The House approved a bill Tuesday that would extend a ban on manufacturing plastic firearms that are not detectable by security-screening devices, the first federal gun legislation approved since the school massacre in Connecticut nearly a year ago.
The Senate is likely to join the House in approving a 10-year extension of the ban on plastic guns when it returns from a legislative break next week. But some supporters continued to argue for more specific language that would outlaw the use of 3-D printers to manufacture weapons that can evade metal detectors.
Extending the plastic-gun ban, first imposed in 1988 but set to expire Dec. 9, is the one firearms issue on which Republicans and Democrats found common ground this year during months of debate and discussion after last December’s mass shooting at Sandy Hook Elementary Schoolin Newtown, Conn.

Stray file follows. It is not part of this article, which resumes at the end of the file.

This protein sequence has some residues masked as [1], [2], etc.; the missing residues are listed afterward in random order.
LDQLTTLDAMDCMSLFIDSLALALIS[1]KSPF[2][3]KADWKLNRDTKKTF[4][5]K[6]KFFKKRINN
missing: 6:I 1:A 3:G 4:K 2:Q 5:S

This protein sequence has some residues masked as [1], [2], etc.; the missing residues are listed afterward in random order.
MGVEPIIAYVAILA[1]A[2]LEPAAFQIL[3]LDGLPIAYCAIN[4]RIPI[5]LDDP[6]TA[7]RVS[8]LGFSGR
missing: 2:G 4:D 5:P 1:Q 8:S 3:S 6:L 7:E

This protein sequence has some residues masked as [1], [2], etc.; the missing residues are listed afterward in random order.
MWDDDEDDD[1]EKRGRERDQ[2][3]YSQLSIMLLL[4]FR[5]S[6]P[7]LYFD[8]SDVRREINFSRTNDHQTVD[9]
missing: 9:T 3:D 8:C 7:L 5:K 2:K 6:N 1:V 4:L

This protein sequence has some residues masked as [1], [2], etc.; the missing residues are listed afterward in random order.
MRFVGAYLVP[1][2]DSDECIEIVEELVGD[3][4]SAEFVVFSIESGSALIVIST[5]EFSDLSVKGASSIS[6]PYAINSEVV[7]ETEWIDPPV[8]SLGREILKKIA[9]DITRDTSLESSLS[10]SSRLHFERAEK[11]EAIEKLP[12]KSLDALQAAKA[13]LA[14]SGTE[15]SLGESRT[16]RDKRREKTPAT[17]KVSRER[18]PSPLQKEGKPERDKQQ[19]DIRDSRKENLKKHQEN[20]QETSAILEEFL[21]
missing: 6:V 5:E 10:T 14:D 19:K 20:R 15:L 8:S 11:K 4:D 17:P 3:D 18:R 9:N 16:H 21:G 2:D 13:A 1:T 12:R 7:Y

The only other efforts at federal gun legislation this year — including proposals to strengthen background checks on gun purchases and to ban military-style assault rifles and high-capacity magazines — failed in the Senate in April.